The release of certain chemicals by the brain when it perceives danger is the most basic cause of panic attacks. But what causes the release of these chemicals is not completely understood by medical professionals. Why do some people respond to a particular situation with anxiety or panic, while others take the situation in stride? What critical differences are there in the brain's biochemistry and function? These questions remain largely unanswered.
There are factors apart from biochemistry that seem to play a role in triggering panic attacks. Just being aware of them can help a panic sufferer to get proper diagnosis and treatment.
Panic and anxiety disorders tend to run in families. But the presence of the disorder in the family tree is not a sure indicator. Certainly, not all children of sufferers will develop panic disorders, and some who suffer from the disorder have no family history of it. In other words, there is definitely a greater chance of having panic attacks if someone else in your family does, but there's no guarantee one way or the other. It's also not clear whether anxiety is a genetic or learned trait.
It's common and understandable when you have had a panic attack to try to avoid the same situation in the future. The problem is that the avoidance itself can add to the feeling of anxiety or panic. In a way, the problem compounds itself and can become even worse. You begin to avoid more and more situations, and your life may become quite limited. That's why a pattern of avoidance behaviors indicates that a panic disorder may be present.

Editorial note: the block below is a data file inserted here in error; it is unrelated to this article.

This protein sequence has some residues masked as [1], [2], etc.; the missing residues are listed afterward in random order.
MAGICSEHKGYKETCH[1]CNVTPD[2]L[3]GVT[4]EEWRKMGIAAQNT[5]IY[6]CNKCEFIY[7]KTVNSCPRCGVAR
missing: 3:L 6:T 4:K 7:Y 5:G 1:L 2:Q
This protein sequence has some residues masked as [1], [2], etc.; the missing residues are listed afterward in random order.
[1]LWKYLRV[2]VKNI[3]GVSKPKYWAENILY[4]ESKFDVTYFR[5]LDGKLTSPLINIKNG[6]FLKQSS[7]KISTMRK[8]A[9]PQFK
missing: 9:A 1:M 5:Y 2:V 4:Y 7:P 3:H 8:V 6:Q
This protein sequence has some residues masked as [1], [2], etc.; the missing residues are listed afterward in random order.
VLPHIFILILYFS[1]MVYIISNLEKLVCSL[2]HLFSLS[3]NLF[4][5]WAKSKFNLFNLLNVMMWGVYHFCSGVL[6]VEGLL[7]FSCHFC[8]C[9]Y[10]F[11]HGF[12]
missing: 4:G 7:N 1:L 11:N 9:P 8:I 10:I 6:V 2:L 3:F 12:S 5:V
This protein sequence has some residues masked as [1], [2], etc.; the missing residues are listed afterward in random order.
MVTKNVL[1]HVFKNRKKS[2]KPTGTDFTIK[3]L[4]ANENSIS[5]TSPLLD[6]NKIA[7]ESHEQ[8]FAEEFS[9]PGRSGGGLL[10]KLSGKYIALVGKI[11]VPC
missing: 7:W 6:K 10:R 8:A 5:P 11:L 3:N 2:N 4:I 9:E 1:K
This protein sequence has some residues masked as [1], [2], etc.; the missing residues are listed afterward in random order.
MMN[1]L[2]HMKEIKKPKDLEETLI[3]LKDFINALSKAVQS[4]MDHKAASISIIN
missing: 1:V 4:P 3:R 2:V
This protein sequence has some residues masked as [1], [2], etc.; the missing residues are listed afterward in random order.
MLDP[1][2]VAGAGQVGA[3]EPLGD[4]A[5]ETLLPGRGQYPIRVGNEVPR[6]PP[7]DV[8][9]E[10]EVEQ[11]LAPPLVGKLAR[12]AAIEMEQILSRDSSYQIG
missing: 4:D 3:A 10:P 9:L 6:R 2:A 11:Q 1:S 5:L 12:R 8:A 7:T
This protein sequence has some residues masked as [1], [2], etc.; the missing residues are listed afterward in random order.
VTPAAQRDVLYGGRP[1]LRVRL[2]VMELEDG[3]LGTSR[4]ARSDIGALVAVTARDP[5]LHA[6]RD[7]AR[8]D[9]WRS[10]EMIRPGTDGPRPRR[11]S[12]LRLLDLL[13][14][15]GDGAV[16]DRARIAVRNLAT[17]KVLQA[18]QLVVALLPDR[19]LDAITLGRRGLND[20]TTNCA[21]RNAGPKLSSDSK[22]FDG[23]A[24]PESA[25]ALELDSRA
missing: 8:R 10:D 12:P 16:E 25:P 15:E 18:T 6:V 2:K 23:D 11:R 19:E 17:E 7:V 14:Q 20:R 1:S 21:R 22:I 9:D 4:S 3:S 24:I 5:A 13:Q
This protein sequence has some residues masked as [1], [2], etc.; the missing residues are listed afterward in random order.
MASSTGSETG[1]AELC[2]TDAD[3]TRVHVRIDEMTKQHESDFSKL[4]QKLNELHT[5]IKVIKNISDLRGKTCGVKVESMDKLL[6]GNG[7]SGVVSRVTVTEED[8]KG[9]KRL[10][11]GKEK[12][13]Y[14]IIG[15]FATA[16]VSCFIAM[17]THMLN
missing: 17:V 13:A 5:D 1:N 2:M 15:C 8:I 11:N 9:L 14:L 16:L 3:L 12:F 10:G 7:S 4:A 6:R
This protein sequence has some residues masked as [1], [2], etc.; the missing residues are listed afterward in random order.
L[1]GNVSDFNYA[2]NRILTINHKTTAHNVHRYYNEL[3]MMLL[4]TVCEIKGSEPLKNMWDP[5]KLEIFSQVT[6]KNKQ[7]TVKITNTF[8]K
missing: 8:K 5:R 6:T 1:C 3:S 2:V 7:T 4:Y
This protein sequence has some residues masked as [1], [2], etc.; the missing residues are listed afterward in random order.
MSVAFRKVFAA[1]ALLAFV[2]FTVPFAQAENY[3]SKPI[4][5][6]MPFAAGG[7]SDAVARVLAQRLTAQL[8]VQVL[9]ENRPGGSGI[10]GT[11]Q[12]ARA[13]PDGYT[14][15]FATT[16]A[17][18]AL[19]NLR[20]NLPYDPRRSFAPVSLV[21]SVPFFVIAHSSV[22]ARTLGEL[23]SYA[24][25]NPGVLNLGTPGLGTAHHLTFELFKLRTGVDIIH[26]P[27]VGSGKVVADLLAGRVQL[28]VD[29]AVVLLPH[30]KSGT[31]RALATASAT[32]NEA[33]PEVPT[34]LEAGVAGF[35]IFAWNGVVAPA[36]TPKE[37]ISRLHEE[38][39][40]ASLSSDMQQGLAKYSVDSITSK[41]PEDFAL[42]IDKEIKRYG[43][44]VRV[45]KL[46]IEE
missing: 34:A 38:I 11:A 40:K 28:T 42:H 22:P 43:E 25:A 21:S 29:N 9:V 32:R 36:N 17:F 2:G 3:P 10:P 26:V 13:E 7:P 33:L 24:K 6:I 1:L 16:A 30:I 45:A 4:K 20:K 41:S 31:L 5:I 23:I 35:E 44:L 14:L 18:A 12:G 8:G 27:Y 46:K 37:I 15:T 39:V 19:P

Certain life events can have extreme psychological consequences. The death of someone close, a serious accident, or a major disease are a few examples of traumatic events. These can lead to imagined fears and heightened anxiety. Or they can make you more aware of your breathing, heart rate, and other bodily reactions - even in situations when they are normal.
The possible triggers and causes of panic disorder are numerous and go beyond this short list. Of course, knowing where your intense anxiety came from is fine, but that knowledge is only useful if it leads to effective treatment. Just as it may be a combination of things causing the problem, you may need a combination of treatments to get your panic attacks under control.
Because anxiety is caused by chemical reactions in the brain, there are effective medications available to help resolve the problem. Among the better known are Zoloft, Paxil and Klonopin. Your doctor or health care professional must prescribe these for you. Be sure to talk about any concerns you have and possible side effects of the drug. You may only need to take these medications for a short while.
Another useful method of treatment for panic disorders is cognitive-behavioral therapy. This is just a fancy way of saying that you will discover how to change your thinking and behavior to reduce or eliminate your anxiety. This therapy needs to be administered by a trained and licensed professional, or it may make the problem worse.
The cause of panic disorder may not be completely understood, but you can still find effective treatments for the condition. The key is to recognize what is going on and to seek help before things get too bad.
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